How will we resolve the little matter of the Irish Backstop..?
Before anyone can really answer this -let alone Teresa May -its important to understand what this is all about…
Brexit in Ireland – what could happen.
To create two separate economic areas in Ireland, one inside the EU’s single market (the Republic of Ireland) and one outside (Northern Ireland, member of the UK) the EU and UK need to come to an arrangement on how they will deal with the Irish border between the two countries in the future. In the event that the UK and EU do not strike amicable trading arrangements that prevent checks being made on good passing across the border Irish.. the backstop would kick in. This would mean roughly.. (and hey your beloved Brexile is no expert), that the UK would have to align itself with some of the EU’s customs arrangements, that would allow a friction-less border for goods passing between the UK and EU’s only land border.
But as we know now this was not favoured at all by British MPs, who wouldn’t sign off on the deal.
The current deal but would bind the UK to a number of regulations that could be problematic to the UK’s future trading partnerships outside the EU… but again this article only scratches the surface of a very complex trade situation, on which I would refer you to others on the specifics.. The backstop as it has been agreed by the British government and the the EU, means that Northern Ireland would ultimately stay in EU’s single market to allow the free movement of people, goods, services and the forth one… mmm.. that I keep forgetting..? Anyway, this would essentially create a dilemma whereby Northern Ireland and the rest of the UK would be separated economically speaking.. this scares the ‘shite’ out of Northern Irish unionists who believe it will create a border down the Irish Sea (separating NI and UK) and that its the first step to the break up of their union, a slippery slope towards a united Ireland.. there’s a lot at stake..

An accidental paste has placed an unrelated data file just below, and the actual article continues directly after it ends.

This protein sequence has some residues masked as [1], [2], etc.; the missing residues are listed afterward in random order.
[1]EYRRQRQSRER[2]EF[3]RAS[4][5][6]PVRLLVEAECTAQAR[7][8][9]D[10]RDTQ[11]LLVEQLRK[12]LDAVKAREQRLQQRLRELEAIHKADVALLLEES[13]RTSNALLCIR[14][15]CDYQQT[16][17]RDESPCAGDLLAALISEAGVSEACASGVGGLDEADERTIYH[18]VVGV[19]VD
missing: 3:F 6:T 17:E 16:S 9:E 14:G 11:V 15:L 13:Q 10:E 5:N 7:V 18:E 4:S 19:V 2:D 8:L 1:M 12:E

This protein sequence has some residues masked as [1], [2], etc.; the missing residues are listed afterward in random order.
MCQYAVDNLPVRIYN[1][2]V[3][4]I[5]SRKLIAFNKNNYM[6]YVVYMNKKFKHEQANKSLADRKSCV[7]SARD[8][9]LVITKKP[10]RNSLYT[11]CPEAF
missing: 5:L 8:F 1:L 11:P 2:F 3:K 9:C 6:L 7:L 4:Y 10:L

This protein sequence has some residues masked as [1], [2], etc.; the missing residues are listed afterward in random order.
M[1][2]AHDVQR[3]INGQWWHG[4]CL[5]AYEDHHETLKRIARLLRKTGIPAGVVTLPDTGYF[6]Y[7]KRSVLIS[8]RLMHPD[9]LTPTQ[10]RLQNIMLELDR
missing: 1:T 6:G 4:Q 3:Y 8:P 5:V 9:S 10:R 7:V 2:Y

It’d put the fear of God in ye…
This goes back years.. from 1969- 1998 -when the Good Friday peace agreement was signed in Northern Ireland- a bloody conflict ranged between nationalist (wishing to be joined with the rest of Ireland) and unionists or loyalist (wishing to stay part of the United Kingdom). This conflict was a continuation of a much longer struggle for Irish independence from British colonialism (in fact Ireland was England’s first overseas colony -see, I do know a wee bit). This battle for freedom had been going on for many years before the south of Ireland eventual broke away from British rule in 1922. At this point the Republic of Ireland was established, with the northern part (consisting of 6 counties) remaining under British control – Northern Ireland.
The struggle for independence in the north was not really pursued in earnest until 1969 when under the backdrop of a civil rights movement by the nationalist communities demanding equal status with their unionist countrymen and women a conflict spiraled as a result of clashes between security forces (representing the British state) determined to stamp-out further rebellion and members of the resistance movement against occupation.